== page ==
[0018] The operation of the handheld communications transceiver 110 of the exemplary embodiment determines frequency errors in its internal frequency reference signal by comparison of a tuned frequency for a receiver and a signal frequency of a received signal that is carried across the wireless link 112. The frequency error of the frequency reference signal that is to be corrected by AFC processing is determined in this exemplary embodiment by measuring a frequency tuning error for the received signal as observed by the communications receiving circuits of the handheld communications transceiver 110. Since the RF signal that is transmitted by the base communications transceiver 102 of this embodiment has a highly accurate signal frequency, observed received signal frequency tuning errors are presumed to be due to errors in the frequency reference of the handheld receiver. The handheld communications transceiver 110 of this exemplary embodiment includes a GPS receiver that incorporates at least one receiver channels to receive GPS signals 122 from multiple GPS satellites 120. These at least one receiver channels share a common frequency reference signal, which is adjusted by tracking the signal received from the base station 108.

[0019] Embodiments of the present invention use conventional techniques to receive and process signals from multiple GPS satellites. Such conventional processing is generally performed with more GPS satellites in view than there are GPS receiver channels in the receiver by employing GPS receiver channel time sharing in the receiver to allow more satellites to be covered than the number of physical channels. If the receiver has at least as many GPS receiver channels as the number of satellites that are available, then it is possible to assign one satellite to each channel so that each satellite can be continuously tracked. The processing described below is applicable to receivers that perform GPS receiver channel time sharing. However, in order to more clearly and simply describe the operation of the exemplary embodiments of the present invention, the description relating to GPS receiver channel time sharing is omitted.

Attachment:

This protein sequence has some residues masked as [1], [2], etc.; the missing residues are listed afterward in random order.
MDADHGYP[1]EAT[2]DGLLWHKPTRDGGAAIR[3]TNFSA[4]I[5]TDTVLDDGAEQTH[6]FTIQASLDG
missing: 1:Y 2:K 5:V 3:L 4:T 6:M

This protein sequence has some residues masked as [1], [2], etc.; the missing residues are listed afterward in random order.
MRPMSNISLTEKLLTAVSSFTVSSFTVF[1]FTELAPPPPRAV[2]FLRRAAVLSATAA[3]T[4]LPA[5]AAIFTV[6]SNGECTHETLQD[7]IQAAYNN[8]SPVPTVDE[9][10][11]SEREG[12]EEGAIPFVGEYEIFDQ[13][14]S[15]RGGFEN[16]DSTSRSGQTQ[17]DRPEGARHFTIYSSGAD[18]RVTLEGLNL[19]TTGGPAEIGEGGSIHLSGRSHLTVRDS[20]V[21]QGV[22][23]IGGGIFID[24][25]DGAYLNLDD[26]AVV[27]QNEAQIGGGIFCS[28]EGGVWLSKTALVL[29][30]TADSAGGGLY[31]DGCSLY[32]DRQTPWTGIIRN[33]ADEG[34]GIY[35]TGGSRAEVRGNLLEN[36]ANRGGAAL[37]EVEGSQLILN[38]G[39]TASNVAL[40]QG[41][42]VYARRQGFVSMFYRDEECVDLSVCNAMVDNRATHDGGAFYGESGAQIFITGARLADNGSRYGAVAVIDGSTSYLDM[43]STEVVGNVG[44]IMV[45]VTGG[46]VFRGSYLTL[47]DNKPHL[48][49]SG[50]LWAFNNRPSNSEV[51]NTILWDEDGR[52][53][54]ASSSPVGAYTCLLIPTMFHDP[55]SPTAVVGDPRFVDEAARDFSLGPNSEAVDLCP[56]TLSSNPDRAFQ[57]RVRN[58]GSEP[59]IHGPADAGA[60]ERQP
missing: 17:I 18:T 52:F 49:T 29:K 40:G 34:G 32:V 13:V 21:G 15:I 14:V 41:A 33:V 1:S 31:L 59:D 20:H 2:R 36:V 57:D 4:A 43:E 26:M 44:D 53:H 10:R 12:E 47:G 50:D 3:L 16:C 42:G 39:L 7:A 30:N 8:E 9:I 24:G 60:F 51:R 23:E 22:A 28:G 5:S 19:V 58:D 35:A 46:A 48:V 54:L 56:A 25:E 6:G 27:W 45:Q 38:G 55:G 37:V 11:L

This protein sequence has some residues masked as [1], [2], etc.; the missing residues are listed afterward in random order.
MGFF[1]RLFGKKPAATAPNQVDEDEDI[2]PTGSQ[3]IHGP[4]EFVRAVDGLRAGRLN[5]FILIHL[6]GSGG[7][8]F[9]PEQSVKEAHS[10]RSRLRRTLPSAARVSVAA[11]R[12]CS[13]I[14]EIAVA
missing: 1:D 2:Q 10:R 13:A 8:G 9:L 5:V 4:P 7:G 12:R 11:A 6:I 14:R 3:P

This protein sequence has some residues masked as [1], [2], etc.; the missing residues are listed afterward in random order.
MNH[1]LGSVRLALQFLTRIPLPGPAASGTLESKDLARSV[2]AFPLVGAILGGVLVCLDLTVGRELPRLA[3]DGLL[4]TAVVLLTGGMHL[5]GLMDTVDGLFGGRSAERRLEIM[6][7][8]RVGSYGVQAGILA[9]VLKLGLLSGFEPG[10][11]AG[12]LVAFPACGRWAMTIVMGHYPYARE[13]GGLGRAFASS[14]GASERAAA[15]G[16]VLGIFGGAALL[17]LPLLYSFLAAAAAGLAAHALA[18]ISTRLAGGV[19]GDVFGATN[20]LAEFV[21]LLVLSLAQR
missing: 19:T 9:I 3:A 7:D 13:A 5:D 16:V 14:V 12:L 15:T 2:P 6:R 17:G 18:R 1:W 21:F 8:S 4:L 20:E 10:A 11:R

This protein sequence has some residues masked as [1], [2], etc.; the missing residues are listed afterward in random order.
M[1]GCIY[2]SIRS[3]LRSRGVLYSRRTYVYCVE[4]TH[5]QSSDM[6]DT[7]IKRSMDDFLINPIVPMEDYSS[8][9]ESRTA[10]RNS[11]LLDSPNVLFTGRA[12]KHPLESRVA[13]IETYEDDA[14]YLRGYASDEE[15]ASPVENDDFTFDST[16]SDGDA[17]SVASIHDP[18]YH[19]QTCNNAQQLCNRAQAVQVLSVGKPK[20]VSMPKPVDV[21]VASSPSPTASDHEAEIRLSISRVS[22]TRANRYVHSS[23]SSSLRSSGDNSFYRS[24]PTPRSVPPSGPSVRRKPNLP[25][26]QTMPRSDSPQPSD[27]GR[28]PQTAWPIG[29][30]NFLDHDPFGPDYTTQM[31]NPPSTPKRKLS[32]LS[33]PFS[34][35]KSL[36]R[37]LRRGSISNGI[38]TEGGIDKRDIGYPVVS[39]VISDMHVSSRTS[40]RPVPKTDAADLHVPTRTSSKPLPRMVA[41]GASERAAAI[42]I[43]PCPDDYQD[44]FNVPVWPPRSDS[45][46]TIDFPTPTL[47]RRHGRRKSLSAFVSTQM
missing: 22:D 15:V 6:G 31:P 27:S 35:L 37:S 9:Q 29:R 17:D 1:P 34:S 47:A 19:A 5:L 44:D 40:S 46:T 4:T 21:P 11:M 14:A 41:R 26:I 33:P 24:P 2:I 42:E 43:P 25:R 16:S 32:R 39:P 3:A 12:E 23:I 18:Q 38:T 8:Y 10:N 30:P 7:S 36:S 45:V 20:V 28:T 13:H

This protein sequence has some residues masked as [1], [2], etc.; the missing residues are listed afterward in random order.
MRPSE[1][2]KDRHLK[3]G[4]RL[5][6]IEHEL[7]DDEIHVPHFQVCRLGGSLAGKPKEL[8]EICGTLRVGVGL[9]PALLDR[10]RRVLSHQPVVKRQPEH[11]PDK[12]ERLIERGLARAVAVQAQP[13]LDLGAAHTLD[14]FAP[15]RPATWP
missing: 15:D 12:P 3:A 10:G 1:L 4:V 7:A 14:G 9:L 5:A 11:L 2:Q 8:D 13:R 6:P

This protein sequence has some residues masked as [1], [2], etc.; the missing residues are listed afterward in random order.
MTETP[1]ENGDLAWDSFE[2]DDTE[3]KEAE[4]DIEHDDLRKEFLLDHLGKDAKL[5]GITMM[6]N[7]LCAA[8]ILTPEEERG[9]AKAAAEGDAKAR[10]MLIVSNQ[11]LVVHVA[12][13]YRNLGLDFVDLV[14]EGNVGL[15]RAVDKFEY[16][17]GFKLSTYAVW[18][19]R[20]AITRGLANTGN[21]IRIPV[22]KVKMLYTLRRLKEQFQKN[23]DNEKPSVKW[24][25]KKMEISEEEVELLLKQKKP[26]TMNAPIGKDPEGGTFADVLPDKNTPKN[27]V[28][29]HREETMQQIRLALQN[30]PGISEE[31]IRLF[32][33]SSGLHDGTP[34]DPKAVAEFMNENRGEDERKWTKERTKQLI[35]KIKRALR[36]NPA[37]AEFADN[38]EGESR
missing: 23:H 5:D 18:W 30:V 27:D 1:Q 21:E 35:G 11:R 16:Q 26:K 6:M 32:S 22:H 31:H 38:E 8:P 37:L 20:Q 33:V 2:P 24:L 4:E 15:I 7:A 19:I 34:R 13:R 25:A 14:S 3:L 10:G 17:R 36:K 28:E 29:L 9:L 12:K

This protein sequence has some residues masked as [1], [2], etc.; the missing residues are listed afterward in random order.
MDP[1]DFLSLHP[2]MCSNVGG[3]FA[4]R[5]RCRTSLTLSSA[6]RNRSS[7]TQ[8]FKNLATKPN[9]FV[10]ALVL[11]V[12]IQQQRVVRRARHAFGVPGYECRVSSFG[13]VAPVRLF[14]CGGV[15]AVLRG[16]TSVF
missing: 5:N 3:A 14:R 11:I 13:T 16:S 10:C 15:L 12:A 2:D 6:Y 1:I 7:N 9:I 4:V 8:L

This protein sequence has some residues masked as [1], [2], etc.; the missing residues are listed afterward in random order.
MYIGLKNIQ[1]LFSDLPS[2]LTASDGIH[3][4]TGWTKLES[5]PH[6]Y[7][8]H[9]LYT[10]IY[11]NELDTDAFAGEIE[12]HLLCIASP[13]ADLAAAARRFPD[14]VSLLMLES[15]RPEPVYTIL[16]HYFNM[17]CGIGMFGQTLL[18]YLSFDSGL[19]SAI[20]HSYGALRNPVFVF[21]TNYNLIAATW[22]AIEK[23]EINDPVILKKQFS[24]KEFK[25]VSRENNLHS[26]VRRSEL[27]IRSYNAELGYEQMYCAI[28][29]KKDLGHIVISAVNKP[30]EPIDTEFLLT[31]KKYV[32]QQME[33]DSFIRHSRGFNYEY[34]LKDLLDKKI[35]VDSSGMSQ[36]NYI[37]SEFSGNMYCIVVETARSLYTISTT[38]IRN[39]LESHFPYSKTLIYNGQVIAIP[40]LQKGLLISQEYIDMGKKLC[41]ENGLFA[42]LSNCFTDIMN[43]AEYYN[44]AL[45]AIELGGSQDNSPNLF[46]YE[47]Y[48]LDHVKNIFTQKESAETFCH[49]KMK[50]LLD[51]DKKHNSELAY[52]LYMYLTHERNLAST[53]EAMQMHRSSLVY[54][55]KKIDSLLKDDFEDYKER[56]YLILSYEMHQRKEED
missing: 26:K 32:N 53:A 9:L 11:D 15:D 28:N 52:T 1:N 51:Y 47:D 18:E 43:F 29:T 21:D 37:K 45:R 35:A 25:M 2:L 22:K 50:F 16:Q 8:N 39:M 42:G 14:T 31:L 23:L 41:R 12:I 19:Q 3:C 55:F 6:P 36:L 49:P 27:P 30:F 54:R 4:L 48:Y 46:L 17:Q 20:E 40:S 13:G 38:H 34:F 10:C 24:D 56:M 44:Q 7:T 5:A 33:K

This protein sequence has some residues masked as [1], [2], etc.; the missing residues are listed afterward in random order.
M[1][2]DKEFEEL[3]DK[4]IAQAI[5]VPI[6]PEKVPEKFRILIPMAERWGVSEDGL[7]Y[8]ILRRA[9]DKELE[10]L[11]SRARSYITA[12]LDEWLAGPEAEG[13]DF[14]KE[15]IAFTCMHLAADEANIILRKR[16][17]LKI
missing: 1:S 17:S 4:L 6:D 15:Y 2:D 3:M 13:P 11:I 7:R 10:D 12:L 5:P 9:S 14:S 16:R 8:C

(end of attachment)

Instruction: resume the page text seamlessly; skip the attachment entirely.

[0020] A combined receiver 200 that is incorporated into the handheld communications transceiver 110 according to an exemplary embodiment of the present invention is illustrated in FIG. 2. The handheld communications transceiver 110 also contains transmitter circuits and other circuits that are not shown and are not relevant to the operation of this embodiment of the present invention. The combined receiver 200 of the exemplary embodiment is a multiple channel receiver that has one communications receiver channel and multiple GPS receiver channels. The combined receiver 200 has communications components 220 that are circuits used to perform the functions of a receiver channel used to receive communications signals, such as the signal transmitted by the base station 108. The combined receiver 200 also has GPS components 222 that contain receiver channels for receiving GPS signals 122 as well as circuits to perform other functions of a GPS receiver that are used, for example, to determine the position of the GPS antenna 116. The combined receiver 200 further has shared components 224 that are used to support the operation of both the communications and GPS receiver channels. The shared components 222 are also used for other functions that are not shown, including support of the communications transmitter functions of the handheld communications transceiver 110.